One week last year, Jonathan Ledgard was talking with White House officials about how drones could deliver cargo to remote Africa. The next week, he was in a remote African village, telling elders how drones could change their lives.
He heard the same fears from both audiences: Will the drones crash into our houses? Will they spy on us? Will they attack us?
“The first reaction from people to drones is always emotional,” says Ledgard, an outspoken advocate of drones as an answer to Africa’s transport challenges. “We need to develop them in a way that humans don’t feel threatened.”
So he’s taken to calling his drones “flying donkeys,” as if they’re merely airborne beasts of burden. It’s the sort of metaphor the British citizen polished as a novelist and journalist, including a decade as African correspondent for The Economist magazine.
Now Ledgard heads a nonprofit consortium of technicians, philanthropists and planners who think drones can overcome one of Africa’s steepest challenges: a lack of transportation infrastructure that stymies trade. Ledgard’s group envisions a massive fleet of autonomous, robotic ships carrying cargo through the air above roadless savannas, jungles, deserts and mountains.
And it isn’t a dream some 10 years out, says Ledgard, whose drones consortium is a spinoff of Afrotech, based at the Swiss Federal Institute of Technology. He says the group will have a test route in place this year to fly medicines among several villages. Ledgard calls it an initial line for humanitarian aid.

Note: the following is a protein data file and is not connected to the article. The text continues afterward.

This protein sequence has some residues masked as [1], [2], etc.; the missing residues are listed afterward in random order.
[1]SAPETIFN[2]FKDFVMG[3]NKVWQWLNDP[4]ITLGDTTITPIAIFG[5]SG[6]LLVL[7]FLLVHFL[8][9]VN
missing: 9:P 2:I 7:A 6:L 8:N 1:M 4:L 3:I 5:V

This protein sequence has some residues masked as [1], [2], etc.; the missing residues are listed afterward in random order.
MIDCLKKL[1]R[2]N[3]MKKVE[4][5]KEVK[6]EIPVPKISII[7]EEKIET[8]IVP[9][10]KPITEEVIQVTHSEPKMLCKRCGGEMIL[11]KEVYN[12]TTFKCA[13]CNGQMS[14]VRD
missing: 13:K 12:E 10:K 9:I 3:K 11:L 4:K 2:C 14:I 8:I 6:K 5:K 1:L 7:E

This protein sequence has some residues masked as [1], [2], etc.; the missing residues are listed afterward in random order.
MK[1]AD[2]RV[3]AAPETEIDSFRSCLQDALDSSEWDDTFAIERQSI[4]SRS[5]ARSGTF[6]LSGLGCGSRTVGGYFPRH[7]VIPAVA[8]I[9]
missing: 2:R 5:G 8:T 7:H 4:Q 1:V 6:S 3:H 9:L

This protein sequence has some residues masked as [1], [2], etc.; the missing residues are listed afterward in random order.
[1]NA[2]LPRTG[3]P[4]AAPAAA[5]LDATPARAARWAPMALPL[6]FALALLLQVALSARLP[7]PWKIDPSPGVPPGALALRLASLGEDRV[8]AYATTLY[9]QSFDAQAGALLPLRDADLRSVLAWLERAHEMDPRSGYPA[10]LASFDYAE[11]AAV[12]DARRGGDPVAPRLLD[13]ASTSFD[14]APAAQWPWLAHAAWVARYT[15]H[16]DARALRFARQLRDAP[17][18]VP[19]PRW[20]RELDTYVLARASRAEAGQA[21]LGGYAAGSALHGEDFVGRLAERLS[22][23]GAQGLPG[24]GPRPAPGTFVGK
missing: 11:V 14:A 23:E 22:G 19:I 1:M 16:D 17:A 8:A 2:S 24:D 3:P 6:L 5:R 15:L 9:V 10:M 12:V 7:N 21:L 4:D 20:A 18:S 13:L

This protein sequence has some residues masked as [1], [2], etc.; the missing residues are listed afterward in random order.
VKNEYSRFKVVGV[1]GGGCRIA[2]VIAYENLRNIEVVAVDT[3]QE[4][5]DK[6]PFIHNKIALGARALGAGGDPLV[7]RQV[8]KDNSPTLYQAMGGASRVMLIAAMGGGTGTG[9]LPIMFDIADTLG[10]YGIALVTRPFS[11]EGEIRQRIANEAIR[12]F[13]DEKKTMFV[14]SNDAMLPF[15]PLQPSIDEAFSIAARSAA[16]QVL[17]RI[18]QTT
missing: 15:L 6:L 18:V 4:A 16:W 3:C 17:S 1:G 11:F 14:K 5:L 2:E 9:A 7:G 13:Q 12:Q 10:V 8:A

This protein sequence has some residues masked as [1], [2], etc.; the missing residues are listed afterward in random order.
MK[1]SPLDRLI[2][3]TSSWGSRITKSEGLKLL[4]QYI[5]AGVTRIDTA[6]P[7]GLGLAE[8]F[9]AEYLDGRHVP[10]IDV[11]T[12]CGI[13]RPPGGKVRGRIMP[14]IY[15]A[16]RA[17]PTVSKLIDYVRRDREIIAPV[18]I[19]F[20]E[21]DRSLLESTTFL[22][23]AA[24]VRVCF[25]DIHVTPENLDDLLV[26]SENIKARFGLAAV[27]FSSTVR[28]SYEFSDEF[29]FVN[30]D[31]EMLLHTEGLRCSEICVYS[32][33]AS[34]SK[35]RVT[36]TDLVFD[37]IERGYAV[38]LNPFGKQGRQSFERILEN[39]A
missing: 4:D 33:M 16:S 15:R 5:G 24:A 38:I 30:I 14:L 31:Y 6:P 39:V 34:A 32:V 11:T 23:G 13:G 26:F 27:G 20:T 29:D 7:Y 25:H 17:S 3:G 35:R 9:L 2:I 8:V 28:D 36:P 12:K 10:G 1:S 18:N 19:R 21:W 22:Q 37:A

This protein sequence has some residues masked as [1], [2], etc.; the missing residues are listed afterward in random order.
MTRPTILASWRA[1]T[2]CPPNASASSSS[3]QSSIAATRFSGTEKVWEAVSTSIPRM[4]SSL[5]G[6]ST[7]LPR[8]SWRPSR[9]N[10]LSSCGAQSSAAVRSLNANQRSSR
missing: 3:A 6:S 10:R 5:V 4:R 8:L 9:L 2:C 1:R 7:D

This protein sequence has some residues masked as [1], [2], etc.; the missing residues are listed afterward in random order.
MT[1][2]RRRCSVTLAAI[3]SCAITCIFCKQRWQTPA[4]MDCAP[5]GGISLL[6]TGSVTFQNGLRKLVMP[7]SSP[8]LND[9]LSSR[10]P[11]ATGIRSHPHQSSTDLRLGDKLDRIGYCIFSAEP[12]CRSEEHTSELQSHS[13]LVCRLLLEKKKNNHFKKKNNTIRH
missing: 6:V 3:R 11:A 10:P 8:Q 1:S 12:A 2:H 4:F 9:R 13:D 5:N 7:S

He predicts lines of commercial traffic will follow soon, particularly as drones grow large enough to carry bulkier cargo. Drones delivering cargo today might carry six pounds. In perhaps three years, they’ll carry 22 pounds, and 44 pounds a few years later, Ledgard says. “That’s the tipping point where commercial service takes off.”
One day, perhaps 40 percent of African trade could travel by drones, Ledgard predicts. That would boost economies and link cities, tribes and countries in lucrative trading channels. He’s counting on billions in investment from shippers to make it all happen.
Africa can leap ahead of other continents in the use of drones because of its pressing need for an alternative to conventional transport, Ledgard says. Also, much of African airspace is less cluttered with flights that have slowed the adoption of commercial drones in North America and Europe.
Alan is serial entrepreneur, active angel investor, and a drone enthusiast. He co-founded DRONELIFE.com to address the emerging commercial market for drones and drone technology. Prior to DRONELIFE.com, Alan co-founded Where.com, ThinkingScreen Media, and Nurse.com. Recently, Alan has co-founded Crowditz.com, a leader in Equity Crowdfunding Data, Analytics, and Insights. Alan can be reached at alan(at)dronelife.com